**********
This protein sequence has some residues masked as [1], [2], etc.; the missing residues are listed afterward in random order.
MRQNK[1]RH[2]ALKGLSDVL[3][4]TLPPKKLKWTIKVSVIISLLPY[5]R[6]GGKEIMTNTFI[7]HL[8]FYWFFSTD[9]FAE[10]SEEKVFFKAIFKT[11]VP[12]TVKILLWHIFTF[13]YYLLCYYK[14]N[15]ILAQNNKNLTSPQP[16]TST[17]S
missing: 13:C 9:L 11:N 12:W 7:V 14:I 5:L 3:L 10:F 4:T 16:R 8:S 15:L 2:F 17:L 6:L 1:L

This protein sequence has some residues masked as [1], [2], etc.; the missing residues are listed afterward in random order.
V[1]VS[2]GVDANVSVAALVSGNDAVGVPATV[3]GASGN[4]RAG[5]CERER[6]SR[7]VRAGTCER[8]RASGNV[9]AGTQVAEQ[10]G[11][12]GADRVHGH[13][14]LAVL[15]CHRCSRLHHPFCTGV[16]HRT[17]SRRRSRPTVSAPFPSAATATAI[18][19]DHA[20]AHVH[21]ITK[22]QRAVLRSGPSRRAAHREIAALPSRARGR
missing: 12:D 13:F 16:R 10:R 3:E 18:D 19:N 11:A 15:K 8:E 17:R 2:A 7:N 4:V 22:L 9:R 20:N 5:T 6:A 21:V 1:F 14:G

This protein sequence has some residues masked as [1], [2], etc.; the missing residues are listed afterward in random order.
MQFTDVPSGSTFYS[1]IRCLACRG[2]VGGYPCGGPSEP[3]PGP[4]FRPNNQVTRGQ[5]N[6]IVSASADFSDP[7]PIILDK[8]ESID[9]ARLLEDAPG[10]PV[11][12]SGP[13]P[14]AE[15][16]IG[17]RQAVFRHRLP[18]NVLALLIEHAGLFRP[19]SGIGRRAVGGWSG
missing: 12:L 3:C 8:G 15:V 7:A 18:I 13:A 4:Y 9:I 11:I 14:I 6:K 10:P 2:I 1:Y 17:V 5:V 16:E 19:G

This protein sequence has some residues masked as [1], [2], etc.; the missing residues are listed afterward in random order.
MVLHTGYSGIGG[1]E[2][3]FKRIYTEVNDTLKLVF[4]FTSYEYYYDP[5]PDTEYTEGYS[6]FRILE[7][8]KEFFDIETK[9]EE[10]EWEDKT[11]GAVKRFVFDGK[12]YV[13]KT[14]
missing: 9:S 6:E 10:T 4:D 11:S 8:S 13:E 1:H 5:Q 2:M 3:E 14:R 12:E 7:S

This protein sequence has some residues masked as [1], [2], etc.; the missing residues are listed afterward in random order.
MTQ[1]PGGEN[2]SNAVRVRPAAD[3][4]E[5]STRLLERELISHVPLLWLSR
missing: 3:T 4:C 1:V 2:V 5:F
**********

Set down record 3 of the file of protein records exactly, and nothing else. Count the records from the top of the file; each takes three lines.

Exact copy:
This protein sequence has some residues masked as [1], [2], etc.; the missing residues are listed afterward in random order.
MQFTDVPSGSTFYS[1]IRCLACRG[2]VGGYPCGGPSEP[3]PGP[4]FRPNNQVTRGQ[5]N[6]IVSASADFSDP[7]PIILDK[8]ESID[9]ARLLEDAPG[10]PV[11][12]SGP[13]P[14]AE[15][16]IG[17]RQAVFRHRLP[18]NVLALLIEHAGLFRP[19]SGIGRRAVGGWSG
missing: 12:L 3:C 8:G 15:V 7:A 18:I 13:A 4:Y 9:I 11:I 14:I 6:K 10:P 2:I 1:Y 17:V 5:V 16:E 19:G